Our Black Year
One Family's Quest to Buy Black in America's Racially Divided EconomyBook - 2012
Describes the experience of two successful African American professionals who embarked on a year-long public pledge to “buy black” in an attempt to mobilize the black community but instead found little support and criticism of their efforts.
On January 1, 2009 the Andersons embarked on a year-long public pledge to "buy black." They thought that by taking a stand, the black community would be mobilized to exert its economic might. They thought that by exposing the issues, Americans of all races would see that economically empowering black neighborhoods benefits society as a whole. Instead, blacks refused to support their own, and others condemned their experiment. Drawing on economic research and social history as well as her personal story, Maggie Anderson shows why the black economy continues to suffer and issues a call to action to all of us to do our part to reverse this trend.
Describes the experience of two successful African American professionals who embarked on a year-long public pledge to only buy from Black-owned businesses in an attempt to mobilize the black community but instead found little support and criticism of their efforts.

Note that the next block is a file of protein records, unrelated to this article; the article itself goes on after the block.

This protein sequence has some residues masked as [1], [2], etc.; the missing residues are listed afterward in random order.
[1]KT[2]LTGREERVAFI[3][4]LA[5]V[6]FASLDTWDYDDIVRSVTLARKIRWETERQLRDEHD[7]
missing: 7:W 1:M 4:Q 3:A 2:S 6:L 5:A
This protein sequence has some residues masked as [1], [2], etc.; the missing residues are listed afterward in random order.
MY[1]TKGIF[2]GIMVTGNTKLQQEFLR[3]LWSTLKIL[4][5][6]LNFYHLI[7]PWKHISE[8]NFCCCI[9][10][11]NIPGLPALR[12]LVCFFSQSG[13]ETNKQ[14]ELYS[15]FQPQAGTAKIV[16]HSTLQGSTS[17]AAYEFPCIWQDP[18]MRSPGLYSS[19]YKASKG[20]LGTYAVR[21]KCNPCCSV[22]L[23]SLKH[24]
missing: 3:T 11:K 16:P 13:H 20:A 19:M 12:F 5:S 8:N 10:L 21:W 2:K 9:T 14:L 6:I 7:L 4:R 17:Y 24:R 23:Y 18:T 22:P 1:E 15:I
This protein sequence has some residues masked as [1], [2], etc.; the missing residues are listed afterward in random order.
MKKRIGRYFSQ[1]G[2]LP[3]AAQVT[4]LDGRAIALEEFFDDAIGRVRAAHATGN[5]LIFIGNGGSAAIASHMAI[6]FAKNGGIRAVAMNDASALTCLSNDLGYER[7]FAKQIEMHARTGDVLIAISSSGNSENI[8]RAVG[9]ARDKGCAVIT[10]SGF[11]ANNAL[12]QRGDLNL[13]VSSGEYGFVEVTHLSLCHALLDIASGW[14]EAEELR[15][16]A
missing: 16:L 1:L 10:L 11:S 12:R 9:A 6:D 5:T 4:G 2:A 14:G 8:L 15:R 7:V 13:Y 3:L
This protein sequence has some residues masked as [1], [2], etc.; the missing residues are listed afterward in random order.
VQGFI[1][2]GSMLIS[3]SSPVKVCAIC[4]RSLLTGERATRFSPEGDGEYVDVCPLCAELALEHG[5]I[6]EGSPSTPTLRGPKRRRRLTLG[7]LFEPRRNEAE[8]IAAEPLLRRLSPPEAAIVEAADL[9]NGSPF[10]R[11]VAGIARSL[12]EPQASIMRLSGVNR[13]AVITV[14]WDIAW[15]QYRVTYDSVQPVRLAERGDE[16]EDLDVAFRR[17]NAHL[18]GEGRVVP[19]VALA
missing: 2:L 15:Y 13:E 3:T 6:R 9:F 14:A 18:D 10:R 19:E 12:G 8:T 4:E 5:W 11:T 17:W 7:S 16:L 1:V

On January 1, 2009, Maggie and John Anderson, a successful African American couple raising two daughters in a Chicago suburb, engaged in a social experiment to reinvest in the Black community and buy from only Black-owned businesses for a year. Throughout that time the Andersons combed Chicago in search of a Black-owned supermarket, dry cleaner, gas station, pharmacy, and clothing store. Our Black Year is the story of what they learned. Maggie examines the commercial exploitation of Black neighborhoods through the lens of her year supporting Black-owned businesses. She discovers that Black businesses lag behind businesses of all other racial and ethnic groups in every measure of success, and argues that the social crises that disproportionately impact Black people and underserved Black neighborhoods could be countered through "conscious consumerism"--supporting businesses that empower struggling communities. At once a personal journey and an investigation into the causes of a persistent economic suffering, this is a hard-hitting call to action to close a gaping hole in the American economy--one purchase at a time.--From publisher description.